GINGRAS: Now, of course, that can be debated. Back to this criminal investigation into Cohen's personal and business dealings. While, it is new to us, the government actually revealed in court it has been working on this case for months, but in some aspects, it will now slow down just a bit until all sides come back to court regarding theSE documents and Kate, that could take several weeks.

BOLDUAN: And what could happen in the meantime? Let us stand by and see. Brynn, great to see you. Thanks so much for breaking it down for us. Let's discuss this a little bit more now. CNN legal analyst, Page Pate is here, a criminal defense attorney and constitutional lawyer, and Caroline Polisi, an attorney specializing in federal and white- collar crimes. Great to see both of you. Thanks for coming in.

Caroline, first to you, how big of a sigh of relief is Michael Cohen and his team breathing right now, do you think?

CAROLINE POLISI, FEDERAL AND WHITE COLLAR CRIMINAL DEFENSE ATTORNEY: Not that big of a sigh. The initial asks they wanted to basically roll back the hands of time and get all of the information back at the initial state. Essentially, they were asking for the procedure that would be put in place for a subpoena instead of we know there was a search warrant obviously issued so the government has access to all this information.

So, they definitely didn't get that. I mean, they definitely got some brake pumping a little bit on the speed at which this investigation is proceeding. But for sure the government is going to get to at least look at this information in tandem with Cohen's team at this point and duke it out with potentially a special master or Judge Kimba Wood herself deciding over these issues of privilege.

BOLDUAN: It's pretty amazing how this is all playing out. Page, why is there so much drama over the unveiling of Cohen's list of clients?

[11:05:03] PAGE PATE, CNN LEGAL ANALYST: Well, I think there was the expectation, at least this is the expectation and Michael Cohen's legal team wanted us to have, that he had a lot of clients, had a lot of privileged information that were seized by the government.

Of course, it turns out, I don't think that's true at all. He was only able to identify two clients and a half client, with Sean Hannity. I think that's very odd. I know as a lawyer, I can identify all of my clients and my clients know that I'm their lawyer.

It is very confusing when your client is unsure if you're representing them or not. So, at end of the day, I think the judge is not going to have a lot of privileged material, they have to decide whether it can be released to the government or not.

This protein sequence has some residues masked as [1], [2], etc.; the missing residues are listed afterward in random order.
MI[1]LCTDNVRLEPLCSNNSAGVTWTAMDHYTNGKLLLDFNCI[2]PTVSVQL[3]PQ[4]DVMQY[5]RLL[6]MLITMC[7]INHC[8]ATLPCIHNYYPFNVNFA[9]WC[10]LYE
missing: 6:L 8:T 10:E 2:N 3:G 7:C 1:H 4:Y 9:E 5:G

I think it is a very small world or small universe of information that is going to be reviewed and subject potentially to attorney/client privilege.

BOLDUAN: Caroline, do you think that's what this is more about, that they were trying to make it seem like a huge burden, of what he was -- all of the documents that got swept up and what they were looking at. Because I do wonder, if Hannity really wasn't Cohen's client, why did Michael Cohen feel that -- the need to disclose him as a client? It seems a simple question.

POLISI: Yes, I mean, there is clearly a disconnect between what is going on here, what Cohen's attorneys are stating in court to a federal district judge, and then what Hannity is saying in his disclosures now, tweets. What I think is really interesting is he parsed the words in Hannity's tweets, he is saying that he dealt, quote, "almost exclusively" with Cohen on real estate matters. OK, so the question, that's lawyer speak for there is something else.

Why did he have to say almost? So, I think that there is definitely more to this story. Clearly there is some miscommunication between Michael Cohen's defense team and Sean Hannity.

BOLDUAN: But on the most basic level, and, yes, this is going to come -- I don't care if it comes across as a dumb question. How is it determined that someone is actually a client? Hannity seems to want the privilege of attorney-client privilege, but he says that he is not a client.

PATE: Yes, Kate, he wants it both ways. You really can't have it that. I mean, tt the end of the day, the Supreme Court protects communications between a lawyer and a client. Now what determines if there is a lawyer and a client. It is the expectation between those two individuals.